UO’s inclement weather process is a hot topic in cold temps

Snow on campus

The first below-freezing mornings and a return to regular rain are here. Winter is on its way, and the National Weather Service predicts cooler-than-average temperatures for the Northwest this season.

University of Oregon employees and students need to be ready for sudden hazardous weather at any time from November through March. A critical part of winter preparation is knowing how the UO makes closure and delay decisions, and how the university shares information about inclement weather and its effects.

If getting around campus is safe and most employees and students have ways to get safely to campus, then the UO will most likely operate normally. When the UO’s incident management team and administrators determine that campus is not safe, or when local conditions are extremely severe around campus, the UO can choose from three types of closures:

  • Delayed opening: Classes and events are canceled and all nonessential administrative and academic activities are suspended at the Eugene campus in the morning hours of normal operations.
  • Early closure: Classes and events are canceled and all nonessential administrative and academic activities are suspended at the Eugene campus in the afternoon or evening hours of normal operations.
  • Full closure: All classes and events are canceled and all university offices and departments are closed except select emergency and essential services.

Some research, facilities and housing operations will always operate, and employees who have been designated as essential — if unsure, people should ask their supervisors — will be expected to work if they can do so safely. But it is understood that not everyone may be able to travel to campus due to inclement weather, even if the UO is open.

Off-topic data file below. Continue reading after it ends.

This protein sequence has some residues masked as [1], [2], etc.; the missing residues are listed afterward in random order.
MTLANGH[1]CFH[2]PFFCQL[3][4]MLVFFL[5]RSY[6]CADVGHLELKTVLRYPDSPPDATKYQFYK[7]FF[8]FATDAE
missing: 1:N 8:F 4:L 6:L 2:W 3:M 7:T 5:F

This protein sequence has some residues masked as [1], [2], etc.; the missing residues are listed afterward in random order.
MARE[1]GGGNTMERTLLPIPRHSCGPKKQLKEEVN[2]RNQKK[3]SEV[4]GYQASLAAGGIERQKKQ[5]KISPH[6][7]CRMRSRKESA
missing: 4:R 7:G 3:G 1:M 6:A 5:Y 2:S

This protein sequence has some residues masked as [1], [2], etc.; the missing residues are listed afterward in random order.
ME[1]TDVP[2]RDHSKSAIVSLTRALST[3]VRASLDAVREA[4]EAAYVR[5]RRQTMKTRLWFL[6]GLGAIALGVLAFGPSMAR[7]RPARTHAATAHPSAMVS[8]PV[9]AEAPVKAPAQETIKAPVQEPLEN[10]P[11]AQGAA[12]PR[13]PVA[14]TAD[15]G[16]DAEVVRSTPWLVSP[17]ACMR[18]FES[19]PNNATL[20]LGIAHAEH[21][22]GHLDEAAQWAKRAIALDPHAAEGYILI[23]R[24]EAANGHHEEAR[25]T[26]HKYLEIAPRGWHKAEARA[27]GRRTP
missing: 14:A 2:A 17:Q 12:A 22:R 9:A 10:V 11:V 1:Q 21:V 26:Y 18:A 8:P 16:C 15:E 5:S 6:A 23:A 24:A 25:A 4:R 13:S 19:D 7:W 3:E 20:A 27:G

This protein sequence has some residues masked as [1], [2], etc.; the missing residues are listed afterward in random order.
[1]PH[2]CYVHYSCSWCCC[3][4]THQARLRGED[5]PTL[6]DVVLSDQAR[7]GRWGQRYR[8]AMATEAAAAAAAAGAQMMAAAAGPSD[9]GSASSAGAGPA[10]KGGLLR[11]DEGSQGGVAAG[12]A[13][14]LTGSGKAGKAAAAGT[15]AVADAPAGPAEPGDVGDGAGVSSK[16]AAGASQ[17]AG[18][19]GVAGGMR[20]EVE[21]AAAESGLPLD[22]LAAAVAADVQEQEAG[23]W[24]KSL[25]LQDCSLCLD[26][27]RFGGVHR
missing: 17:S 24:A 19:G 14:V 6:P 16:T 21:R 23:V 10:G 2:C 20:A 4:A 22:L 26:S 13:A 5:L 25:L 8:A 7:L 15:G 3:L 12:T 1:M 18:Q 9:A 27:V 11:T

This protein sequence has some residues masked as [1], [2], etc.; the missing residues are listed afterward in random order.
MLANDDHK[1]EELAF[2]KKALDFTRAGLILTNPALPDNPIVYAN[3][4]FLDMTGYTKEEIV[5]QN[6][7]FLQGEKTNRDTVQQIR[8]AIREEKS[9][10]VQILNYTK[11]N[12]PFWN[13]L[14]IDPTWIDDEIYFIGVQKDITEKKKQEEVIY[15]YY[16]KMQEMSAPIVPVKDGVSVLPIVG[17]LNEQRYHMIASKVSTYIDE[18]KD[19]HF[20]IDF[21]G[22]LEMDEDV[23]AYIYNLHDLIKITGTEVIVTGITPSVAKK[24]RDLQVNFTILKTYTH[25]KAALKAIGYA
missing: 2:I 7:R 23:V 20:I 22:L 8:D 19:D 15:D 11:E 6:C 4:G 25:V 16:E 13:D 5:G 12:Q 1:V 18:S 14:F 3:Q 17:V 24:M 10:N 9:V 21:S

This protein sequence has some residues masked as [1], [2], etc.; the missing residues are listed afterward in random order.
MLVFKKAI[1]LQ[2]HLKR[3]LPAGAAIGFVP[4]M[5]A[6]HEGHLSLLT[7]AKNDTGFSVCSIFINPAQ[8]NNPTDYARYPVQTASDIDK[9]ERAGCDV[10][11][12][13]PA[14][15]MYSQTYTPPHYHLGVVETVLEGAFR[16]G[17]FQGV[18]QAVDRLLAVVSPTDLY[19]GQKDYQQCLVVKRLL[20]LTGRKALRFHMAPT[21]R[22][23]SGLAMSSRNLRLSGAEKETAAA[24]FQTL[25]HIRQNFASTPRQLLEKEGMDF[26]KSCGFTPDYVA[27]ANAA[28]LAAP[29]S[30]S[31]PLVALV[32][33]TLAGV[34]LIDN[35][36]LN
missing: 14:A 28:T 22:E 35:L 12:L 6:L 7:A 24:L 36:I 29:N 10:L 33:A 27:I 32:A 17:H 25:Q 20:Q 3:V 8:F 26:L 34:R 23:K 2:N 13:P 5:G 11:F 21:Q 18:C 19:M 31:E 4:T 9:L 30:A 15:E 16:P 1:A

Members of the campus community are expected to use their best judgment in assessing the risk of coming to campus, based on individual circumstances and in consultation with supervisors or instructors. UO leaders ask instructors and supervisors to be flexible in working with people who choose not to come for their own safety.

Under the UO’s comprehensive weather monitoring and decision-making protocol, Safety and Risk Services staff work with the National Weather Service to get early weather warnings. The UO’s incident management team monitors local conditions and checks with other local agencies like the cities of Eugene and Springfield, Lane Transit District, the Oregon Department of Transportation and local school districts.

Campus staff also check road and path conditions and report to the incident management team, whose leaders convene with UO administrators to decide whether to operate normally, delay opening, close early or close fully.

The main variables in the decision are: Is campus safe, are the UO-designated winter weather roadways and paths navigable, are buildings safe to enter, are there hazards like falling trees and do buildings have power, water and heat? Also, what is happening in the community? Are people being told to stay home? Is LTD operating?

Being a residential and research campus, the UO has many functions that go on regardless of weather. Other factors that tilt toward remaining open:

  • Different parts of the Eugene-Springfield area vary widely in how snow and ice affect them. Some streets in the hills may be impassable while at the same time lower areas are perfectly navigable.
  • About 4,000 students live on campus, and many others live within walking distance.
  • Delays and closures have a negative “domino effect” on academic and research calendars.

The UO suggests several resources employees and students can use to be aware, prepared and resilient in hazardous weather: